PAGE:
GALERIE MARIA LUND, 48 rue de Turenne,
75003 Paris, Tel. (+33) 01 42 76 00 33
April 27 - June 17, 2017

What follows – Ce qui suit


OPENING: Thursday April 27th from 6pm to 9 pm with Lene Bødker present.

READING: Tuesday May 23rd at 8pm, writer Belinda Cannone will read excerpts from her essay « S’émerveiller » (« Marveling ») that just got published by Editions Stock.


Then the eyes of both were opened, and they knew that they were naked.
And they sewed fig leaves together and made themselves loincloths.

Genesis 3: 7



The biblical sense of the term knowledge evokes the intimate experience of a mystery. A definition that differs completely from the one inherited from the Age of Enlightenment, which possesses a rational and empirical dimension. Thus, there is a form of paradox that emerges here for Western Judeo-Christian societies, between the desire for enlightenment, and the forbidden, choice and fault. Lene Bødker’s most recent work draws its inspiration from the story of The Fall, from the fundamentals that come from it and by which our contemporary societies are still deeply influenced. Far from a simple illustration of the story, the artist takes isolated elements and thematics which she treats as sculpture in order to give them the archetypal, metaphorical dimension that caracterizes her work. The human body is introduced explicitely next to the more abstract geometric and organic shapes, that used to prevail in her universe until now. A different nerve and a newly found fragility can be felt in these sculptures, which mark a turning point in her work.

T R E M B L I N G   A N D   T R A N Q U I L I T Y
The Fall establishes disquiet in the human being – doubt, desire, guilt and fear. Without explicitly naming them, Lene Bødker refers to these notions in works such as I’m still alive and You’re still alive, with tree trunks in a state between growth and torsos with pruned branches. At home and embraced suggests security and love found at home in the shape of reliefs made of molding and floral and geometric ornaments from ancient frames. The art of framing becomes a symbol for refinement and a loving and peaceful shelter.
N A T U R E    H U M A N    B E I N G  -  A L W A Y S
In Foot on the ground, the idea of Man as part of Nature, his anchoring and affiliation to it is evoked with a foot solidly planted, of which the extension is not a leg but a growth reminiscent of a cactus. Nursing and Gaia – two “infinite columns” made of symmetrically superimposed breasts – deals with the connection between the woman, a temptress with pointed breasts, the mystery of creation and its wondrous and constraining dimension as well as the inscribing of this reality in a never-ending repetition. References to art history – from archaic fertility goddesses to Brancusi – are obvious and widen the scope of the works.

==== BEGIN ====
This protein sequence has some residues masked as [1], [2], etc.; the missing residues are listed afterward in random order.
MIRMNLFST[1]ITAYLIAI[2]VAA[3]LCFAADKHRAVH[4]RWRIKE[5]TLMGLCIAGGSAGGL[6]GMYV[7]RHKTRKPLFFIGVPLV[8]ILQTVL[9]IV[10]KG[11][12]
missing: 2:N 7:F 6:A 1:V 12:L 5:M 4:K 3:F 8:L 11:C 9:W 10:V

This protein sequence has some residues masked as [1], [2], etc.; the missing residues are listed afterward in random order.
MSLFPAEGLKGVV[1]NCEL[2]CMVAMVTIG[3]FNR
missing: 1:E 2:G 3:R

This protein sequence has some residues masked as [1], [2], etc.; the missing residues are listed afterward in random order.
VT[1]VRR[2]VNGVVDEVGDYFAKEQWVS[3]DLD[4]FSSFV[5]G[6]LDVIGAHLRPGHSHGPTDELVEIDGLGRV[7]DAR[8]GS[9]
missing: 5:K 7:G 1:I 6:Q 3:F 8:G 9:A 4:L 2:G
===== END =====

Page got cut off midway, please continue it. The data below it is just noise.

The Morphosis series – three dense and dynamic tree trunks in muted and earthy colors penetrated and awoken by light – convey the advent of a shape and its evolution. The emerging or mutant shape is also explored in Could we be friends – a touching and hybrid “body” that creates numerous associations. Trust shows an open hand simultaneously suggesting availability, power and fragility. Is it the hand that offers the forbidden fruit? Maybe. In You did it, the snake is introduced in the shape of a “rising” spiral made of wide open interlacing from which light radiates. All the ambiguity of the mythical reptile – both tempter and key to forbidden yet attractive knowledge – is thus suggested.

D O U B L E    N A T U R E
Well, a large container which surface is rhythmed by floral inspired elements seems to situate itself between nature and culture; its double affiliation is underlined by color, which, because of light variations, goes from Antique pink to light green. Water is a recurrent theme in the work of Lene Bødker, who likes to describe and bring life to that element. It can be seen as a symbol of renewal, transition from a state to another, metamorphosis as it can also recall Nature’s movement and rhythm (Waves).
Glass gives shape, it gives physical life. Through its capacity to carry light, it makes a connection between the material and immaterial – between the tangible and the spiritual. The dominating duality of the Western world, that is the long lasting “rule” of the separation of body and soul, finds a common ground here.
Glass is “dangerously” beautiful and partly out of our grasp because of its fluctuant aspect and its constant interaction with the environment. It seizes and unsettles us, in the same way as we often find ourselves in front of contradictions that we carry.

b a c k g r o u n d

Lene Bødker (born in Denmark in 1958) is not unknown to the French public, as the Galerie Maria Lund has welcomed four exhibitions of her work since 2003. During the summer of 2016, the Maison Louis Carré (Bazoches-sur-Guyonne) dedicated a solo show to the artist. Her works are featured in numerous collections such as the V&A, London; Musée des Arts Décoratifs, Paris; Musée-atelier du verre, Sars-Poteries ; Glasmuseum Hentrich – Museum Kunst Palast, Düsseldorf ; Designcenter Ishigawa, Kanazawa, Glasmuseum Alter Hof Herding, Coesfeld-Lette ; Glasmuseet Ebeltoft and the Danish Arts Foundation, Denmark. In 1994, Lene Bødker’s work was the recipient of the Yutta Cuny-Franz Foundation, Honourable Award ; and in 2007 she received the Grand Prize, Kanazawa Glass Award. Since 2012, she has been one of the rare Danish artists to be awarded a lifelong grant by the Danish Arts Foundation.

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